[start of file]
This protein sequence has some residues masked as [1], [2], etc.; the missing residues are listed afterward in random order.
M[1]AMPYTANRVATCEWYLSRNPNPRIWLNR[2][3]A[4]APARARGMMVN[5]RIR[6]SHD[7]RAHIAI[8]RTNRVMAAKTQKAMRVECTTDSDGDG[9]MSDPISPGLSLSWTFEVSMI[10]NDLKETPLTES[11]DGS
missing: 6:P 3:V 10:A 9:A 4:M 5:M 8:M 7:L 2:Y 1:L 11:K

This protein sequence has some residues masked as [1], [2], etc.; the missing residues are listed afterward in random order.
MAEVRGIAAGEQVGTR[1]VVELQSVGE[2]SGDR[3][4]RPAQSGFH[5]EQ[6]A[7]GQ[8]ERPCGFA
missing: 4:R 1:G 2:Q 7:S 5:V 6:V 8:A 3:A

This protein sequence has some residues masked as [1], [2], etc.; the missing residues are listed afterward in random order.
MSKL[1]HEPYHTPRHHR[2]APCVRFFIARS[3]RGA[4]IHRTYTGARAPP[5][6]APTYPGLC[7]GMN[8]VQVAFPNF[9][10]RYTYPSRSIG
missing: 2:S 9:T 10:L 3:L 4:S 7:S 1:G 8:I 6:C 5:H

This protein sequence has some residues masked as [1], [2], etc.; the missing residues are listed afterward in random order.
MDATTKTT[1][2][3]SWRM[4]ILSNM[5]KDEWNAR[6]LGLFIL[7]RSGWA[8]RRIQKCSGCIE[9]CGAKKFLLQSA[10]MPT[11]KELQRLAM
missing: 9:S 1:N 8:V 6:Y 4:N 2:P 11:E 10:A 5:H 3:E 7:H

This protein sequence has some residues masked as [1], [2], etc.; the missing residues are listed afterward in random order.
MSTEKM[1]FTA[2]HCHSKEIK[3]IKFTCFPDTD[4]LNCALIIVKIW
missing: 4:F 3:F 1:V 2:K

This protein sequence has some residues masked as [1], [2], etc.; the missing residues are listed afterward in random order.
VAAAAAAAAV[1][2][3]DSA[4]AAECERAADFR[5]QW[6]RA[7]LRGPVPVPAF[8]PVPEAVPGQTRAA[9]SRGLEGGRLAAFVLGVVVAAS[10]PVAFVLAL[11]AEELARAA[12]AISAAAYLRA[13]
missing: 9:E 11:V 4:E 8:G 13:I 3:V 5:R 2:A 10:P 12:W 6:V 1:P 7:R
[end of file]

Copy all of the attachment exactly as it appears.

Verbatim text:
This protein sequence has some residues masked as [1], [2], etc.; the missing residues are listed afterward in random order.
M[1]AMPYTANRVATCEWYLSRNPNPRIWLNR[2][3]A[4]APARARGMMVN[5]RIR[6]SHD[7]RAHIAI[8]RTNRVMAAKTQKAMRVECTTDSDGDG[9]MSDPISPGLSLSWTFEVSMI[10]NDLKETPLTES[11]DGS
missing: 6:P 3:V 10:A 9:A 4:M 5:M 8:M 7:L 2:Y 1:L 11:K

This protein sequence has some residues masked as [1], [2], etc.; the missing residues are listed afterward in random order.
MAEVRGIAAGEQVGTR[1]VVELQSVGE[2]SGDR[3][4]RPAQSGFH[5]EQ[6]A[7]GQ[8]ERPCGFA
missing: 4:R 1:G 2:Q 7:S 5:V 6:V 8:A 3:A

This protein sequence has some residues masked as [1], [2], etc.; the missing residues are listed afterward in random order.
MSKL[1]HEPYHTPRHHR[2]APCVRFFIARS[3]RGA[4]IHRTYTGARAPP[5][6]APTYPGLC[7]GMN[8]VQVAFPNF[9][10]RYTYPSRSIG
missing: 2:S 9:T 10:L 3:L 4:S 7:S 1:G 8:I 6:C 5:H

This protein sequence has some residues masked as [1], [2], etc.; the missing residues are listed afterward in random order.
MDATTKTT[1][2][3]SWRM[4]ILSNM[5]KDEWNAR[6]LGLFIL[7]RSGWA[8]RRIQKCSGCIE[9]CGAKKFLLQSA[10]MPT[11]KELQRLAM
missing: 9:S 1:N 8:V 6:Y 4:N 2:P 11:E 10:A 5:H 3:E 7:H

This protein sequence has some residues masked as [1], [2], etc.; the missing residues are listed afterward in random order.
MSTEKM[1]FTA[2]HCHSKEIK[3]IKFTCFPDTD[4]LNCALIIVKIW
missing: 4:F 3:F 1:V 2:K

This protein sequence has some residues masked as [1], [2], etc.; the missing residues are listed afterward in random order.
VAAAAAAAAV[1][2][3]DSA[4]AAECERAADFR[5]QW[6]RA[7]LRGPVPVPAF[8]PVPEAVPGQTRAA[9]SRGLEGGRLAAFVLGVVVAAS[10]PVAFVLAL[11]AEELARAA[12]AISAAAYLRA[13]
missing: 9:E 11:V 4:E 8:G 13:I 3:V 5:R 2:A 10:P 12:W 6:V 1:P 7:R